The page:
God Has No Country
God Has No Country
Written and performed by Donal Courtney
Dublin-based actor and playwright Donal Courtney’s one-person play, “God has no country,” tells the story of Monsignor Hugh O’Flaherty, an Irish priest who was in Rome during the early days of World War II. O’Flaherty is credited with finding safe housing and caring for 6,500 Jews and Allied soldiers during the Nazi occupation of Italy. At first he was able to move around Rome anonymously, but after his identity became known by the Nazis he resorted to wearing disguises and eventually was forced to remain within Vatican City under the threat of assassination. He has been referred to as “The Scarlet Pimpernel of the Vatican.”
“God has no country” tells Monsignor O’Flaherty’s story from his point of view and reflects actual events. Careful research has gone into the creation of this dramatic work but, as such, some creative license has been taken. Told with humor and sensitivity, “God has no country” aims to bring the heroic deeds and achievements of this extraordinary man to a wider audience.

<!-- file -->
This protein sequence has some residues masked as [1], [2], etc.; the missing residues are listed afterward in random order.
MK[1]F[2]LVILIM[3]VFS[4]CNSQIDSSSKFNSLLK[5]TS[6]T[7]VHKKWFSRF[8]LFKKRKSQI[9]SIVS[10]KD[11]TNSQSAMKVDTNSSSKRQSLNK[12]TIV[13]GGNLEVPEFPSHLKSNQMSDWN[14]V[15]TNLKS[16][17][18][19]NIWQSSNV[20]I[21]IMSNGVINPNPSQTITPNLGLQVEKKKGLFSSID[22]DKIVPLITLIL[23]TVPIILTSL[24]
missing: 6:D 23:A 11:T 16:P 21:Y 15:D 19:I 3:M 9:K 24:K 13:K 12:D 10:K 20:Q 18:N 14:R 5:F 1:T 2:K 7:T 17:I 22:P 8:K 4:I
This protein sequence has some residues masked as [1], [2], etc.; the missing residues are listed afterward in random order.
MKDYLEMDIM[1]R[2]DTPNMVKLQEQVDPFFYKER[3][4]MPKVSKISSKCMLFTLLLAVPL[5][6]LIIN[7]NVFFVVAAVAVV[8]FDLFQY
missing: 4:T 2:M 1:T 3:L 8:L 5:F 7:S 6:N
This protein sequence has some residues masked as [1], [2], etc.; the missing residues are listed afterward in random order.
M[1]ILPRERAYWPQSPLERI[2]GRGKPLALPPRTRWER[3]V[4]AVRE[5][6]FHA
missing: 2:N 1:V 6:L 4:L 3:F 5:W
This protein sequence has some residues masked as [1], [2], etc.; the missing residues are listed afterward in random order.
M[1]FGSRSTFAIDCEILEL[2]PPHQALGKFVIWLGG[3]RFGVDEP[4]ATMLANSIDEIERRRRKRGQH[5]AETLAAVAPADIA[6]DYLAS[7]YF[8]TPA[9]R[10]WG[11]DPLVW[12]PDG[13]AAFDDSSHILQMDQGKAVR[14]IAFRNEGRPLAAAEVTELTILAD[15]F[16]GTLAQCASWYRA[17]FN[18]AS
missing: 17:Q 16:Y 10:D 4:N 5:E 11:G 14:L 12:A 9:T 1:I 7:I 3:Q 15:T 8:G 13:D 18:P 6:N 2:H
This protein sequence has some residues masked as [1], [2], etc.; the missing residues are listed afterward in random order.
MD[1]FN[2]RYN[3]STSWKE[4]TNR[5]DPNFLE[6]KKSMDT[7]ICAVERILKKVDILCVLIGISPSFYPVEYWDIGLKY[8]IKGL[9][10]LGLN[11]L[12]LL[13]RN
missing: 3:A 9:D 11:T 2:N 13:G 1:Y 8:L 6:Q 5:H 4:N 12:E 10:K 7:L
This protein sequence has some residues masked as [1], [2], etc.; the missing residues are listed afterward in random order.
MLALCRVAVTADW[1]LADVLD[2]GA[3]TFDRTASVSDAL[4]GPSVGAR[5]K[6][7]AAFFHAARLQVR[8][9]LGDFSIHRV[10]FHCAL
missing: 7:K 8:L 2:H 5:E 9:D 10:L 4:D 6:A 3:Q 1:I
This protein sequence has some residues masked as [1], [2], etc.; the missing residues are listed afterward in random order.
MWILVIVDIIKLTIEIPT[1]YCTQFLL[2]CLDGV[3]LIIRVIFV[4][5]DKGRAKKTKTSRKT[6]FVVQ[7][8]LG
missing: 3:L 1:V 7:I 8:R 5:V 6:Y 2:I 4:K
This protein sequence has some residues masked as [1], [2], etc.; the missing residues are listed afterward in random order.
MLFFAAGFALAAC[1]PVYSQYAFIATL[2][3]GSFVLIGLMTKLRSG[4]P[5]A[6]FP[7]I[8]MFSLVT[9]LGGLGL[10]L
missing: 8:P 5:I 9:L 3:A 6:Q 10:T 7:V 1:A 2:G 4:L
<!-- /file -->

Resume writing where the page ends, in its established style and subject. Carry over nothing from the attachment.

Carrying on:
The sixty-minute performance will be followed by a post-show discussion in which Professor Courtney will share his personal connections to the story, the challenges he faced in creating the piece, and various other insights into the Monsignor’s story.
DISCUSSION: Tuesday, April 4, noon–1 p.m.
Professor Courtney will lead an informal discussion on the topic of “storytelling through the one-person play” on Tuesday, April 4, noon–1 p.m., in the Arts & Design Research Incubator, room 16 Borland Building.
Professor Courtney’s performance is part of his residency as a visiting artist sponsored by the study abroad organization IES Abroad, the Penn State School of Theatre, the Institute for the Arts and Humanities, and the Arts & Design Research Incubator.